Traceability and transparency
Grounded has spent the last eight years helping farmers in southern Africa transition to more regenerative practices. We know firsthand that accessing fair markets is difficult for producers.
Existing value chains serve the big-volume buyers first, prioritising scale and uniformity. In this system, crops from a number of producers are processed and combined to create a consistent product, losing their origin stories and differentiating properties along the way. The result is no longer traceable, and this system provides little incentive to producers putting in the extra effort to use regenerative methods.
At the same time, brands struggle to access the traceable, regenerative ingredients they’re looking for.
We want to bridge this gap: producers invested in regenerative practices should be paid fairly for their goods, and brands seeking regenerative ingredients should be able to access them at the volumes they need. Grounded Ingredients is a marketplace that serves both.
Traceability systems and transparent communication
Traceability and transparency are terms which are widely used, but their meaning can use clarification. We want to be clear about what we mean when we say that the ingredients we source are traceable and transparent. The goal of traceability systems is to ensure that the entire value chain of an ingredient is clearly accounted for and the impact of the production of the ingredient is clear. Where traceability ensures that the right information is captured and stored, transparency relates to what we do with it.
We strive to be 100% traceable and to transparently share information on the origin and production details of the ingredients we source (while protecting the producers from unlawful disclosure or use of their personal information). We ensure that traceable value chains are in place and we can link customers directly to the producers to facilitate upstream and downstream transparency.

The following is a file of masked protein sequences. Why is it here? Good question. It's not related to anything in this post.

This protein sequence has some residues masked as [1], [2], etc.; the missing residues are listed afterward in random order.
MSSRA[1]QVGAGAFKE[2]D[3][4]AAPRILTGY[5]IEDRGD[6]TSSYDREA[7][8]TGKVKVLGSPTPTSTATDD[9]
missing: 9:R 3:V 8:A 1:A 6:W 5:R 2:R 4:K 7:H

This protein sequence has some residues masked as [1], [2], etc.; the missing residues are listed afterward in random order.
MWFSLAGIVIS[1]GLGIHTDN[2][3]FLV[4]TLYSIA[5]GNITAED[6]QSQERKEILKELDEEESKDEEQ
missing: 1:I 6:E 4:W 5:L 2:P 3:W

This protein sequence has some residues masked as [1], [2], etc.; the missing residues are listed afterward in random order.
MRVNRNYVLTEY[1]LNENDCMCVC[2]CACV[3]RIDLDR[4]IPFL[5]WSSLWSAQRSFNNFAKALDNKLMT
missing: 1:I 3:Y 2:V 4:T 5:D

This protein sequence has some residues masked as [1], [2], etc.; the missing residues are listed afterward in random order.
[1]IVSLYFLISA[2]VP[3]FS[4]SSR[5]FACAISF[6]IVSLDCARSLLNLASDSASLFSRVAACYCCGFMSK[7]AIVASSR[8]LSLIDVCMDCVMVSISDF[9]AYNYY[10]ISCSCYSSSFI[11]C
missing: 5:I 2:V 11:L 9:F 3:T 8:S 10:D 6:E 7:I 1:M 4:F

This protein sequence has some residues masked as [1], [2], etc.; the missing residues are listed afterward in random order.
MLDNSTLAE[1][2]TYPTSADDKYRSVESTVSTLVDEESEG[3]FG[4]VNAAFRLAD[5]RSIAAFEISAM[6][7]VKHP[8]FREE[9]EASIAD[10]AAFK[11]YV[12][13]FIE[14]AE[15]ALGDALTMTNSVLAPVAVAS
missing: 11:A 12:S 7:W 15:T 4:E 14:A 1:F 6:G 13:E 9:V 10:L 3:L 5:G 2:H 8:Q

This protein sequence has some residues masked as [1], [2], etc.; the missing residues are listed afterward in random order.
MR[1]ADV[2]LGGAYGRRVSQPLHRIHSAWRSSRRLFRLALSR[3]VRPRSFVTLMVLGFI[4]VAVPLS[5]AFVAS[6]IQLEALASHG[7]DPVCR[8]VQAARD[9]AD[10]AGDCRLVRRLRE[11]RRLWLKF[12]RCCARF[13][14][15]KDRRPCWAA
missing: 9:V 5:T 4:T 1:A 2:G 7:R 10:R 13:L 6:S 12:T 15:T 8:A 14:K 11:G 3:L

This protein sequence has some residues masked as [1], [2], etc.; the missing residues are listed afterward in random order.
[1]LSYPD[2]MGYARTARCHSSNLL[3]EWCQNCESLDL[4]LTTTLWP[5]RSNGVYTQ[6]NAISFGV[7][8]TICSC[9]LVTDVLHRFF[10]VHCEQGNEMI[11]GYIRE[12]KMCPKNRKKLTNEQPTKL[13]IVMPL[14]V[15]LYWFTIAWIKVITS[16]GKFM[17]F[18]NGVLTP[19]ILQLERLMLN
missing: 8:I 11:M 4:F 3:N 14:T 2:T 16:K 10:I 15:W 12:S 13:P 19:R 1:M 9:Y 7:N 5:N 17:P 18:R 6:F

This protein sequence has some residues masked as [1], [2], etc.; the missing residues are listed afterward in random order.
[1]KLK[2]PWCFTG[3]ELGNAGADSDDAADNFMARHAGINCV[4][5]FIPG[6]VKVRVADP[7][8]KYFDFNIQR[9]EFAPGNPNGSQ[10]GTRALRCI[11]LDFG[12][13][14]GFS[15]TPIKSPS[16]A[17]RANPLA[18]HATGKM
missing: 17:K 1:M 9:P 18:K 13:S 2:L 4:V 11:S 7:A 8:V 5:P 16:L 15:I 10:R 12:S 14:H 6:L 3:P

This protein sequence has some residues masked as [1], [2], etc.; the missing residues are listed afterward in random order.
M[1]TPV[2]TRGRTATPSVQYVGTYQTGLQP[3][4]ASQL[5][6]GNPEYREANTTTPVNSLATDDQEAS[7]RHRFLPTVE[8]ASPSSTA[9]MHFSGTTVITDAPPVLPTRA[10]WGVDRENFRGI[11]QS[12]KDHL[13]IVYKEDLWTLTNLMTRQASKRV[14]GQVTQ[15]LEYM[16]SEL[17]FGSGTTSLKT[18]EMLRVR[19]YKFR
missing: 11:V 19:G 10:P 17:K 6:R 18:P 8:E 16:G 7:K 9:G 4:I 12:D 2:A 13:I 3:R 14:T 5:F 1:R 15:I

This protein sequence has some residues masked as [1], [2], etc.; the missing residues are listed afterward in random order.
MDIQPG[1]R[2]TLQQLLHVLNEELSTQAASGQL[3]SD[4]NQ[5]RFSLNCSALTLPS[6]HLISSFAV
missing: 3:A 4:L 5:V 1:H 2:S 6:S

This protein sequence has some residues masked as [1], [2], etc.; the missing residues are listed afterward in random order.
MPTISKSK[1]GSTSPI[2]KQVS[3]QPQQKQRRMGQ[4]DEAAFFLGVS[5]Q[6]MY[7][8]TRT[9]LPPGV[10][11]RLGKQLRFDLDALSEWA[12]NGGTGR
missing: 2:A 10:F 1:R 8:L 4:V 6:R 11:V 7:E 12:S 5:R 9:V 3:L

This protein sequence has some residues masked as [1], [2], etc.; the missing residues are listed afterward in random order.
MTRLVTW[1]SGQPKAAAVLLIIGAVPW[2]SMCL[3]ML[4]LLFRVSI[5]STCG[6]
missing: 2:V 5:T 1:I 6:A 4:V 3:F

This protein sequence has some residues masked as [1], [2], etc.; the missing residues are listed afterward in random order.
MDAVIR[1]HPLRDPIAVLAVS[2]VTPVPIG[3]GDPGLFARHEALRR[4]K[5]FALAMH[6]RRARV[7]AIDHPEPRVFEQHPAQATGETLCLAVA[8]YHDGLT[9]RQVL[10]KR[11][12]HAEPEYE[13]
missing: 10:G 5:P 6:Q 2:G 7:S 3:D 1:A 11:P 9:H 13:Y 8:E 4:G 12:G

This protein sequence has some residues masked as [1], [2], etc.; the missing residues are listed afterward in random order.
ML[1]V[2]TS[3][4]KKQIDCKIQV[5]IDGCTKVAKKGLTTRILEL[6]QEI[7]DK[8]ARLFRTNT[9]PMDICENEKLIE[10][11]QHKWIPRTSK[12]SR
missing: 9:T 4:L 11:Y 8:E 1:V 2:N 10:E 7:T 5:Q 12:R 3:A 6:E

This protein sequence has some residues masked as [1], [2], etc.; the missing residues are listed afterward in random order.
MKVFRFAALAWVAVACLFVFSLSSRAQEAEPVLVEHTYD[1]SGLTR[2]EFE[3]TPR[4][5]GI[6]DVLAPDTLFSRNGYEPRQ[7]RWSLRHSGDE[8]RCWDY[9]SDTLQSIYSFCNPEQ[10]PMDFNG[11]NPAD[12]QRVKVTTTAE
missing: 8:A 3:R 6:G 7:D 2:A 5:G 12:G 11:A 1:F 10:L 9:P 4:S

We are working to make regenerative agriculture and sustainable wild harvesting financially viable for small and mid-sized producers. Instead of prioritising volumes and homogeneity, we prioritise production practices and quality. We know from experience that getting to a fully functioning regenerative operation is a long process, achieved incrementally.
To ensure the ingredients we offer live up to our values, we developed guidelines to evaluate the environmental and social impacts of the independent producers from whom we source. Available below, these sourcing guidelines incorporate standards set by market-recognised certification schemes, such as Organic and Regenerative Organic, while drawing on the work of the Union for Ethical Biotrade, Commonland, and FairWild. By making our sourcing guidelines available and monitoring production practices over time, we hope to promote a more nuanced conversation about the commitment required for individual producers to adhere to regenerative practices.
Regenerative agriculture is a way of farming that goes beyond organic and sustainable principles, aiming to reverse degradation and kickstart restorative ecological processes. In this model, the farmer, the soil and biodiversity all grow richer.
Healthy soils are not only better for agriculture, they are essential for climate change mitigation, acting as sinks for the carbon in Earth's atmosphere. This higher carbon content allows for more water absorption, while life in the soil encourages more life, without the need for chemical interventions.